Food labels aren’t exciting to read,  but they help you make healthy food choices for your family. Here’s a quick guide on reading food labels and what they tell you about the food you’re buying.

Food label history

Early food labels contained little information. Dietitians explain that first-generation food labels mandated that some foods display “specialty dietary uses”  for people with health conditions. This was usually only the calorie and sodium content.  Meals were typically prepared at home and were made from scratch, so was no need for nutritional information. With the increase in processed foods, people wanted to understand better the foods they were buying. In 1970, in response to consumers’ requests, the FDA developed a system for labeling foods. Food labels have evolved over the years with changes in format and content.

The FDA requires that food labels must contain. The National Institutes of Health provides this sample label:

food labels

  • Serving size
  • Calories
  • Carbohydrates
  • Total fat
  • Saturated fats
  • Trans fats
  • Cholesterol
  • Sodium

What other information is on food labels?

Package labels also include other information about vitamins, minerals, or other food items consumers should know.


Sugars are listed under carbohydrates along with fiber content. Foods like candy, soda, and snack foods contain a lot of added sugar. High-fiber fruits and vegetables contain only natural sugar.


The label will also list protein under the sugars. You need protein to help your immune system, skin, muscles, and hair stay healthy. Doctors say you should eat a high protein diet to optimize health. Foods high in protein include:

  • Beef
  • Poultry
  • Eggs
  • Beans
  • Cheese
  • Nuts and seeds

Vitamins  A and C

Vitamins A and C must be on food labels. The amount of these vitamins per serving is a percentage of the vitamin’s daily requirement. This is based on a diet with 2,000 calories.  Vitamin C is found in citrus foods, strawberries, blackberries, potatoes, broccoli, and Brussels sprouts. Carrots, squash, dark leafy greens, and all orange-colored vegetables contain Vitamin A.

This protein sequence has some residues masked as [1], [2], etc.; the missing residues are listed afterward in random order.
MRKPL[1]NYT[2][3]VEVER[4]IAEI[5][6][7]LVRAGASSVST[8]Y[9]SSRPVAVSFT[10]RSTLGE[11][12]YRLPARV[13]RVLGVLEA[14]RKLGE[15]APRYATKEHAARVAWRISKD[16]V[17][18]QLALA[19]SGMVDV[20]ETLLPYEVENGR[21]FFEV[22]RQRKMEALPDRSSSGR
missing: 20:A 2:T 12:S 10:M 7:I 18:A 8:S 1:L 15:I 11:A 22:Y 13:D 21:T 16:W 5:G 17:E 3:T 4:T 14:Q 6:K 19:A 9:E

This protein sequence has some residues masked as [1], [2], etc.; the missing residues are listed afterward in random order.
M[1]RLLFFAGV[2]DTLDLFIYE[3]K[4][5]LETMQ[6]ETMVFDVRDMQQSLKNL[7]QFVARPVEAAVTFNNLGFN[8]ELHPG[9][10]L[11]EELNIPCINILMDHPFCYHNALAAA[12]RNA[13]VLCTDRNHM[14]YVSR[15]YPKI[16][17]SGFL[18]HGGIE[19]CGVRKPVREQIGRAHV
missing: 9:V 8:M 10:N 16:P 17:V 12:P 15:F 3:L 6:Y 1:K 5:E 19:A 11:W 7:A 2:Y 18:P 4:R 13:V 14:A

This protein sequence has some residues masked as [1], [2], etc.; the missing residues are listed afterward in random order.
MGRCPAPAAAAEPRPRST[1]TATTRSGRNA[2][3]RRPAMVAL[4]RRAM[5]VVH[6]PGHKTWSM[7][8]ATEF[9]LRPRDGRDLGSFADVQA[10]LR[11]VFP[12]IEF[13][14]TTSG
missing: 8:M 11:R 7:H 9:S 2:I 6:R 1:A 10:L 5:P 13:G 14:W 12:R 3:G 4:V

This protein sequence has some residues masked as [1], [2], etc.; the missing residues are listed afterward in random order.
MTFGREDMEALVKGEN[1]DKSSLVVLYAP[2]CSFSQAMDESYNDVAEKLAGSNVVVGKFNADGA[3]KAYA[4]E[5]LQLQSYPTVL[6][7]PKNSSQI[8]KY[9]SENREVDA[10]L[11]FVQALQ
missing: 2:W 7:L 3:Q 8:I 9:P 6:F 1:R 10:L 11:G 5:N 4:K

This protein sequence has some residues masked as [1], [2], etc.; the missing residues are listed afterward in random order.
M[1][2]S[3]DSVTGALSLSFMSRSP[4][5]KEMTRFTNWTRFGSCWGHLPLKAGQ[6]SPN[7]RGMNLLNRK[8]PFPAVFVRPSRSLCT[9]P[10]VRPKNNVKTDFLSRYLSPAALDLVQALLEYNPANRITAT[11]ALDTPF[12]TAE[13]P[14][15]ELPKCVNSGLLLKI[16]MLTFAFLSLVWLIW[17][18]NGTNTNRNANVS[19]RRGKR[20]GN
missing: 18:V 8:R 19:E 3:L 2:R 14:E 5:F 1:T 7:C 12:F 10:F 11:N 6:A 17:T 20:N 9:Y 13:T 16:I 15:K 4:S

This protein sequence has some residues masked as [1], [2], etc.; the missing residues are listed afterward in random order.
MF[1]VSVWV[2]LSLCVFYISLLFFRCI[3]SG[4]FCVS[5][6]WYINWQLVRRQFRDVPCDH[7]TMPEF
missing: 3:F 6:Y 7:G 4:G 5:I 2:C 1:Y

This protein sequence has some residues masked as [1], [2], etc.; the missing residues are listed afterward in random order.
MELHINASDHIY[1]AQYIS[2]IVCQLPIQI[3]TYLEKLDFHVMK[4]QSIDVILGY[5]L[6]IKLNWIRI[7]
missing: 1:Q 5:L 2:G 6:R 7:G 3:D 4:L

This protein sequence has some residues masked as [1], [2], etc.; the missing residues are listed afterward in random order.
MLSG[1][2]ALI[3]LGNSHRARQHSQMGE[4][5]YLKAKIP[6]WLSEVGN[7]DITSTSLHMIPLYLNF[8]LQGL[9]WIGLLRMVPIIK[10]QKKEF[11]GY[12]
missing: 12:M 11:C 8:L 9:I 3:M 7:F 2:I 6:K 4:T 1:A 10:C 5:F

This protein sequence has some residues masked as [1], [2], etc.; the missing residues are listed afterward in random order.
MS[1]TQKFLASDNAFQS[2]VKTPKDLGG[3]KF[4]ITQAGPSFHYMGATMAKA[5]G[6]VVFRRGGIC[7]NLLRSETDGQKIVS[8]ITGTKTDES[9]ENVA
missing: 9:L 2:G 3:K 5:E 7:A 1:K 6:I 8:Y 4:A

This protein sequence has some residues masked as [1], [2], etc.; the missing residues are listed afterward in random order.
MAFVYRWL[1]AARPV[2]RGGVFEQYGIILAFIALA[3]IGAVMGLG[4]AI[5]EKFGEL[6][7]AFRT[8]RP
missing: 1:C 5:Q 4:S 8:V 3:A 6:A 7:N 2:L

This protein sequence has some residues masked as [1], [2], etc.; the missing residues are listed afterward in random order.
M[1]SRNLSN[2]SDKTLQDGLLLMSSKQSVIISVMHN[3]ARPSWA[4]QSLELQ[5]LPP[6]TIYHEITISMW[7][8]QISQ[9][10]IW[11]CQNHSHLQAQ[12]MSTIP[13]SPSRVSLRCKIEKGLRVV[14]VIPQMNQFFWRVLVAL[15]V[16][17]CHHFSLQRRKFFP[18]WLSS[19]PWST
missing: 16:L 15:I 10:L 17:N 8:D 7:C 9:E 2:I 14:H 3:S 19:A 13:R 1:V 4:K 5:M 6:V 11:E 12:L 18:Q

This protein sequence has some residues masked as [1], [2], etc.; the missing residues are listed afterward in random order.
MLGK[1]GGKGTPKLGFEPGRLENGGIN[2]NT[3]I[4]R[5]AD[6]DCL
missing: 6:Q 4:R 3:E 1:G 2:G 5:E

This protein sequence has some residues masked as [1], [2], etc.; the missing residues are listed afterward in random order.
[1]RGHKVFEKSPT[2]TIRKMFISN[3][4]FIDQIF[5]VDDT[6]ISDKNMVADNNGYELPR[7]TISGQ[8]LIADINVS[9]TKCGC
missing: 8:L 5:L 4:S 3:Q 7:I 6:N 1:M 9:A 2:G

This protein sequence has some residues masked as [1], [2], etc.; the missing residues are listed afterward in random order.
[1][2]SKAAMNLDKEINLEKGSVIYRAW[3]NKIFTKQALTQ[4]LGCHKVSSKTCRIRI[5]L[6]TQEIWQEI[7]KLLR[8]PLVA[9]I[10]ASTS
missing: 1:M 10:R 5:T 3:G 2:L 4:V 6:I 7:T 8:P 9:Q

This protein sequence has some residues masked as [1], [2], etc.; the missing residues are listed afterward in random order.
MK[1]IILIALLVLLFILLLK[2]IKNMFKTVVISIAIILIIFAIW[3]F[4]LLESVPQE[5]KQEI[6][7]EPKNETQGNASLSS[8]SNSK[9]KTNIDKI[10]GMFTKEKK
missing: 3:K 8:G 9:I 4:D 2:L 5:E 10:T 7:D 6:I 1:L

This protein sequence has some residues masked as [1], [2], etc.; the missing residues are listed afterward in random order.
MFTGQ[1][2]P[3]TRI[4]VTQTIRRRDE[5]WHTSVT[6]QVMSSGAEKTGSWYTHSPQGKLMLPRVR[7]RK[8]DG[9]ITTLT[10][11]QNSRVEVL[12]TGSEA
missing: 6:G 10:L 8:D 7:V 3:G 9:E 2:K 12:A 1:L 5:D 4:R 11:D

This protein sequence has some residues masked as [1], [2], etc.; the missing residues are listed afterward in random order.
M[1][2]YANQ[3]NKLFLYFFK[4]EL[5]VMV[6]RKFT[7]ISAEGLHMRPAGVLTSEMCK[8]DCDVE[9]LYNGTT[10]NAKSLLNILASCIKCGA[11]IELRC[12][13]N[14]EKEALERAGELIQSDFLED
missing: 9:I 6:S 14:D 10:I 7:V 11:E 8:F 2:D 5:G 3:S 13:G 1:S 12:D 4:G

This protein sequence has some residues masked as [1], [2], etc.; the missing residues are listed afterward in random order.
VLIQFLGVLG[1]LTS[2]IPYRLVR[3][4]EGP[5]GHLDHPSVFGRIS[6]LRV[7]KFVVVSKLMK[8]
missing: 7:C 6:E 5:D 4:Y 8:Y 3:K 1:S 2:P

Reading food labels

Where do you start when reading a food label? Although there’s no right or wrong way to read a food label, it’s helpful to start at the top and work your way down.

1 – Calories

First, starting at the top of the label, check out the serving size, the number of servings per package, and calories per serving. Compare how much you eat to the serving size listed. So, for instance, on the above label, you see that one cup is 260 calories. If you consume two cups, you’re eating 520 calories plus more fat and other ingredients listed on the label.

2 –  % of Daily Values

Next, look at the percentage of your daily food values. The daily values on a food label the nutrients needed to eat an average of 2,000 calories a day.  Your recommended daily calories depend upon your BMI, age, height gender, weight, and activity level. If you’re curious about how many calories you should be eating every day, check out this calorie calculator to help you. The list of daily values will be a percentage of the total calories.